Ayurveda book cover
context information

Āyurveda (आयुर्वेद, ayurveda) is a branch of Indian science dealing with medicine, herbalism, taxology, anatomy, surgery, alchemy and related topics. Traditional practice of Āyurveda in ancient India dates back to at least the first millenium BC. Literature is commonly written in Sanskrit using various poetic metres.

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Dharmashastra (religious law)

Source: Wisdom Library: Dharma-śāstra

Yaṣṭi (यष्टि) refers to “The flag-staff of a village”. The word is used throughout Dharmaśāstra literature such as the Manusmṛti. (See the Manubhāṣya, verse 9.285)

Dharmashastra book cover
context information

Dharmashastra (धर्मशास्त्र, dharmaśāstra) contains the instructions (shastra) regarding religious conduct of livelihood (dharma), ceremonies, jurisprudence (study of law) and more. It is categorized as smriti, an important and authoritative selection of books dealing with the Hindu lifestyle.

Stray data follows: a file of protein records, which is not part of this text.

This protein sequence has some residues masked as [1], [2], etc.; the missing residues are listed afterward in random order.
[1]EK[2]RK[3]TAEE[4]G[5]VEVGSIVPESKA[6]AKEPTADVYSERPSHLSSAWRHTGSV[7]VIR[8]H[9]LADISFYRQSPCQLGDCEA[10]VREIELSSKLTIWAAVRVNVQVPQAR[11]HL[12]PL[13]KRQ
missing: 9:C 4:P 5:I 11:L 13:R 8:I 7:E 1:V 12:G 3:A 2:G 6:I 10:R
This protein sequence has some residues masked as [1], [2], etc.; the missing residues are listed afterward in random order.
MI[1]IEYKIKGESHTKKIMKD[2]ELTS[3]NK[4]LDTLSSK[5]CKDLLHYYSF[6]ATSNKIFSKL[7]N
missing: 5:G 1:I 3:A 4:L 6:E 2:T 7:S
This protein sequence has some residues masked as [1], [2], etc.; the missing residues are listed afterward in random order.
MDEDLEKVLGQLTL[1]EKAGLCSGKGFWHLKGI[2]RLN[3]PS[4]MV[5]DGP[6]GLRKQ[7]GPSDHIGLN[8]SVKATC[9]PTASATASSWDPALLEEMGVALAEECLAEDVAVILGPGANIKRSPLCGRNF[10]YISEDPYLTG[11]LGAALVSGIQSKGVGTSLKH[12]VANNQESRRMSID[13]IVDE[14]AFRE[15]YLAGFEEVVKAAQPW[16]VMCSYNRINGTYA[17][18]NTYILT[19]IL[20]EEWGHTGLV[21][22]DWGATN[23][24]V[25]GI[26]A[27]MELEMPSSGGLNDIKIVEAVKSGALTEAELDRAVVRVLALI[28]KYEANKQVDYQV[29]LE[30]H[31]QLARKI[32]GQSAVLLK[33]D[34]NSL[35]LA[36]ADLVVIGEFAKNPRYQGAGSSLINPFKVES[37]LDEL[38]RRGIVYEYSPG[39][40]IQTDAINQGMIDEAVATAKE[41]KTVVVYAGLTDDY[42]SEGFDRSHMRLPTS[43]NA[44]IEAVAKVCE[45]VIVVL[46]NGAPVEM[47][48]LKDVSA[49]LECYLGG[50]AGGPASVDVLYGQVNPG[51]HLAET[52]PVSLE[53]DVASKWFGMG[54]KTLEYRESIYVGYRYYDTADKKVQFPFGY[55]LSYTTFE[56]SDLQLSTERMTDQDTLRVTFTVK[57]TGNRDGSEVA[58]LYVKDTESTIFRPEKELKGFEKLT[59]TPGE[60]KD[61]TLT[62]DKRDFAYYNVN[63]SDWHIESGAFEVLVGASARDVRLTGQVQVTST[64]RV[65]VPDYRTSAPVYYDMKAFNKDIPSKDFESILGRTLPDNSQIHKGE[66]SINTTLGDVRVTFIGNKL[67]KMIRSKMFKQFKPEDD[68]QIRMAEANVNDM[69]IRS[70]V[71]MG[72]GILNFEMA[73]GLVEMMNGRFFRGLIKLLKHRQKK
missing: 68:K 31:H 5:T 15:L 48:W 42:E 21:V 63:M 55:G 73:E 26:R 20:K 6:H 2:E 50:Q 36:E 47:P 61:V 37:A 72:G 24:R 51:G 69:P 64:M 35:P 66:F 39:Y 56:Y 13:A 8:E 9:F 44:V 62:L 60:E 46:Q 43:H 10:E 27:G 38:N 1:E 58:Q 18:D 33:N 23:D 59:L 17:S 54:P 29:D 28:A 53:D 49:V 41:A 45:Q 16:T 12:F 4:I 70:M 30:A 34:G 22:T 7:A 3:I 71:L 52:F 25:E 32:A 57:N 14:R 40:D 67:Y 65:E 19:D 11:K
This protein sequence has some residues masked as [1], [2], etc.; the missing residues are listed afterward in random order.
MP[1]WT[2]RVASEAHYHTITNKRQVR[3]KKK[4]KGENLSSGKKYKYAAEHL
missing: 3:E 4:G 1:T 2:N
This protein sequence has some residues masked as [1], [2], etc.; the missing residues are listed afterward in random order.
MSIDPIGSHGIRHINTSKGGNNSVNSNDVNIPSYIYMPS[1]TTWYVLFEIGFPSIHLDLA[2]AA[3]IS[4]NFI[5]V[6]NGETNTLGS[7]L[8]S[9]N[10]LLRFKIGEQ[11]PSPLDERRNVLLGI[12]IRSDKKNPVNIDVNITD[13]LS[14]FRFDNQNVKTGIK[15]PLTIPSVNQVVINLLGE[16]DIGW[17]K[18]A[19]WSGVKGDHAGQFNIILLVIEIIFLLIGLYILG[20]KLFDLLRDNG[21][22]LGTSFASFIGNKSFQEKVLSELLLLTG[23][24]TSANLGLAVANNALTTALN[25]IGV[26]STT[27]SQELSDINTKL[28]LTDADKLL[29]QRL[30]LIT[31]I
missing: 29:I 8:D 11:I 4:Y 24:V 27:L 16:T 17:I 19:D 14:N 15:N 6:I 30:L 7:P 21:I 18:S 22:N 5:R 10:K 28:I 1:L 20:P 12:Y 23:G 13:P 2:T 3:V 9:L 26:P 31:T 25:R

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Purana and Itihasa (epic history)

Source: Cologne Digital Sanskrit Dictionaries: The Purana Index

Yaṣṭi (यष्टि).—Staves and cudgels, used by the barbarians against the enemies;1 used by the Ābhiras against Arjuna.2

  • 1) Viṣṇu-purāṇa V. 38. 17.
  • 2) Ib. V. 38. 52.
Purana book cover
context information

The Purana (पुराण, purāṇas) refers to Sanskrit literature preserving ancient India’s vast cultural history, including historical legends, religious ceremonies, various arts and sciences. The eighteen mahapuranas total over 400,000 shlokas (metrical couplets) and date to at least several centuries BCE.

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India history and geogprahy

Source: Cologne Digital Sanskrit Dictionaries: Indian Epigraphical Glossary

Yaṣṭi.—(EI 33; CII 4; ML), a memorial pillar; a relic pillar raised in memory of the dead. Cf. jaṣṭi (EI 19), a land measure. Cf. laṣṭi (EI 16), a memorial pillar. Cf. śilā-yaṣṭi (LL), a stone pillar. Note: yaṣṭi is defined in the “Indian epigraphical glossary” as it can be found on ancient inscriptions commonly written in Sanskrit, Prakrit or Dravidian languages.